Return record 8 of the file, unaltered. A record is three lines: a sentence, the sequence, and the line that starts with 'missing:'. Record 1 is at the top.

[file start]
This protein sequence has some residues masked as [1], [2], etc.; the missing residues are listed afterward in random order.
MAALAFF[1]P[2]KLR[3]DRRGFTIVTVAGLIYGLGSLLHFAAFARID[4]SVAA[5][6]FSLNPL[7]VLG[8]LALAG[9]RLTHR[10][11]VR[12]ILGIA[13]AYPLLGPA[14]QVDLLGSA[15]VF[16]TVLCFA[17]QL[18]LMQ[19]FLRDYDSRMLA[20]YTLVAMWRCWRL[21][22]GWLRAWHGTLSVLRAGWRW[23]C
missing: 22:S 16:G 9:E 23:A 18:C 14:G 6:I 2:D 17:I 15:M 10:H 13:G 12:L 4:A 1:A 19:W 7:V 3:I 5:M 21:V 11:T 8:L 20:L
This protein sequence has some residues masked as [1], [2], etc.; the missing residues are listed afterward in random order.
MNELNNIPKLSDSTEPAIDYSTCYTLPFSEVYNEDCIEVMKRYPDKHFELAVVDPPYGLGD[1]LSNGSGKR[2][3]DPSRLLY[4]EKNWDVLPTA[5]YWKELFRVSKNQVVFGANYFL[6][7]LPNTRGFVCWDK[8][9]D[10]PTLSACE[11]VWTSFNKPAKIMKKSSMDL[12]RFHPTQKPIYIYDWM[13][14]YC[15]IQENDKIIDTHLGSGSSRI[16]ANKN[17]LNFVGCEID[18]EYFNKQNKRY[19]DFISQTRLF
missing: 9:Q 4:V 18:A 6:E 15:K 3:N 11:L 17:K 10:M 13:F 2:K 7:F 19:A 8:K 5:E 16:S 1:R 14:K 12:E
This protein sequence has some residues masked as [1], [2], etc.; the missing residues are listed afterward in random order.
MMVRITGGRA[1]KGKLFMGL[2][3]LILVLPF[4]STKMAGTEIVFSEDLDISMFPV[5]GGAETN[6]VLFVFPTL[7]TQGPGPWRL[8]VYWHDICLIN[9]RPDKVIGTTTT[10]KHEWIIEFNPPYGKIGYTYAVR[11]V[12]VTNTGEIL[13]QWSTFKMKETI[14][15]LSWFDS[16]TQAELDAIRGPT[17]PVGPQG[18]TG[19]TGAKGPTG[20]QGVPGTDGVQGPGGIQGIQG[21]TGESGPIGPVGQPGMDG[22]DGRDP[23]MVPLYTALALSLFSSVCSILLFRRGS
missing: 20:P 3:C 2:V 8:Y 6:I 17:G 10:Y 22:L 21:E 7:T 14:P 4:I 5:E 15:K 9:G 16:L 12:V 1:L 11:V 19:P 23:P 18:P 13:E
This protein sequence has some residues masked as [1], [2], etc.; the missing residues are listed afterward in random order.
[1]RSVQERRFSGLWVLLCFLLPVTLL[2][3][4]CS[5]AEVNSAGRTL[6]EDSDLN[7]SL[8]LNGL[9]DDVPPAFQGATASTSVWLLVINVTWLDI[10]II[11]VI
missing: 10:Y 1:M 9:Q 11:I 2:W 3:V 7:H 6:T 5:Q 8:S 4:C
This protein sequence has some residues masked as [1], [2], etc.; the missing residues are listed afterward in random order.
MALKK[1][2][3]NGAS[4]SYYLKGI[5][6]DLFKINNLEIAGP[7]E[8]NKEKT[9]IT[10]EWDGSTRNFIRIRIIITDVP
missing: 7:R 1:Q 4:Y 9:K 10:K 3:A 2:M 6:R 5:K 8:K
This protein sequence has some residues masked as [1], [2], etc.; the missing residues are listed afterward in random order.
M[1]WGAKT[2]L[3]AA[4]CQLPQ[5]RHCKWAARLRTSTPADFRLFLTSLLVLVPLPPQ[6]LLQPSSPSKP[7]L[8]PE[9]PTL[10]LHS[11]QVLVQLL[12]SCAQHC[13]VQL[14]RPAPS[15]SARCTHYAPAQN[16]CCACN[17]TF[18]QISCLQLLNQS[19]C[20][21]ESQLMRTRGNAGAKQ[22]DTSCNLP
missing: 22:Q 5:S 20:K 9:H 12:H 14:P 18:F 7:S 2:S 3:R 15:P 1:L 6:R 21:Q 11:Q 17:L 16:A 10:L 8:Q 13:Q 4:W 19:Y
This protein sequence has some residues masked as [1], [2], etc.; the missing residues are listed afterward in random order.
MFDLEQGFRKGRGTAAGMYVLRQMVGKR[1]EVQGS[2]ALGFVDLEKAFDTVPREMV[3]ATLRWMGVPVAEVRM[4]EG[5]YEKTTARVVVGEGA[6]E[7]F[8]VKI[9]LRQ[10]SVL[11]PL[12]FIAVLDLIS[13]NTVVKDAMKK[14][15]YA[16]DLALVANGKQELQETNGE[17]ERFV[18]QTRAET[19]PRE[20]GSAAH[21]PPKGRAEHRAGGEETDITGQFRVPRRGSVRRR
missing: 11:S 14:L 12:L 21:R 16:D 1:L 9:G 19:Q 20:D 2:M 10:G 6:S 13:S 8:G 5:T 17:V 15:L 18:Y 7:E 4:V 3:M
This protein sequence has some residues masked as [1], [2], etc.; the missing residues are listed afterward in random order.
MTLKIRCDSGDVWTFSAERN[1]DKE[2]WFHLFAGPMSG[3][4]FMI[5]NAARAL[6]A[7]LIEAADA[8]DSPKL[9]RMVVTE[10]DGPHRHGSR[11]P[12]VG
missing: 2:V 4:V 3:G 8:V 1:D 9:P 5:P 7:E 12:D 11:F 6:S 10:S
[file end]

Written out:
This protein sequence has some residues masked as [1], [2], etc.; the missing residues are listed afterward in random order.
MTLKIRCDSGDVWTFSAERN[1]DKE[2]WFHLFAGPMSG[3][4]FMI[5]NAARAL[6]A[7]LIEAADA[8]DSPKL[9]RMVVTE[10]DGPHRHGSR[11]P[12]VG
missing: 2:V 4:V 3:G 8:V 1:D 9:P 5:P 7:E 12:D 11:F 6:S 10:S